Archives For IRAs

A friend of mine gave me her 401(k) information to look at. Her company changed 401(k) providers and went with Nationwide. I wasn’t fond of their previous 401(k) provider (I forget the name now), so I was happy to see a change.

I flipped through the information packet and landed on the page listing their options. I was pleased to see companies like DFA, Vanguard, American Century, etc. Expense ratios for the funds were fairly low too (the highest was 1.21% for a SmallCap value fund).

Then I turned the page…

IN ADDITION to the mutual fund expenses, Nationwide tacked on an additional annual management fee ranging from 1.02% to 1.27%.

So…the Vanguard Index 500 Signal Class, with a .05% management fee, now had a 1.32% annual fee! FOR AN INDEX FUND!!!!!

Now, I know why companies do this. Small companies are struggling. Health insurance premiums are going up. Gas is expensive. So, a broker or advisor comes along and offers a 401(k) plan that is really cheap to the business owner and the costs to the employees are either glossed over or buried in the information. Sadly, most employees don’t have a clue.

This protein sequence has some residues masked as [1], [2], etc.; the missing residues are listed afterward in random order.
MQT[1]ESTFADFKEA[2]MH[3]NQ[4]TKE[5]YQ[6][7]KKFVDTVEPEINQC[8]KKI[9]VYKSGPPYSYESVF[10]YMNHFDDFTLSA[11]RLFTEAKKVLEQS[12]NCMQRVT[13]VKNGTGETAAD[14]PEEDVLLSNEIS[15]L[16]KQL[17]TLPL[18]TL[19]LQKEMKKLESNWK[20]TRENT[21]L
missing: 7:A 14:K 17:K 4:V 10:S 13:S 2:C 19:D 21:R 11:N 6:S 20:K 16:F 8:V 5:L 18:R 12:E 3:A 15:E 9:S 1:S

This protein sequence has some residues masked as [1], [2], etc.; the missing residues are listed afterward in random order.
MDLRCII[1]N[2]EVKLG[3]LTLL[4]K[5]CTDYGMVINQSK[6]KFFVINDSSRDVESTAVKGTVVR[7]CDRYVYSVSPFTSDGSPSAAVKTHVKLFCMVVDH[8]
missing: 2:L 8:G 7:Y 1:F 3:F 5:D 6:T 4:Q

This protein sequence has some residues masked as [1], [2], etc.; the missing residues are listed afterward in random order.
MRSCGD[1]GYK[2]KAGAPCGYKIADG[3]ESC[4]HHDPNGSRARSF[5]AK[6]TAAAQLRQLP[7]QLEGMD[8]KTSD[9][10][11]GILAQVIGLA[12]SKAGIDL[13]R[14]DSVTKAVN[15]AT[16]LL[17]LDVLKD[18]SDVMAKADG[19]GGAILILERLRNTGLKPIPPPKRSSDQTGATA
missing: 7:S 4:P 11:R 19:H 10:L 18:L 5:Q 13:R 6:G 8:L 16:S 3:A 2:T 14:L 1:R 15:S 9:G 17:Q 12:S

To give you an idea of the impact of a 1.27% additional fee, I ran some numbers. I assumed an employee socking away $10,000 per year in the S&P 500. Using monthly returns, I calculated that at the end of 10 years (2003 – 2012), the 1.27% annual fee would have lead to a loss of $8,800 to fees (you can see my numbers here). That’s a sizable chunk of change.

My advice would be to only invest enough to get any company match and then max out a Roth IRA (assuming you qualify) or a traditional non-deductible IRA. There is no sense in throwing away money due to useless fees.

Where does it stop?

Obama budget to take aim at wealthy IRAs

From the article:

Under the plan, a taxpayer’s tax-preferred retirement account, like an IRA, could not finance more than $205,000 per year of retirement – or right around $3 million this year.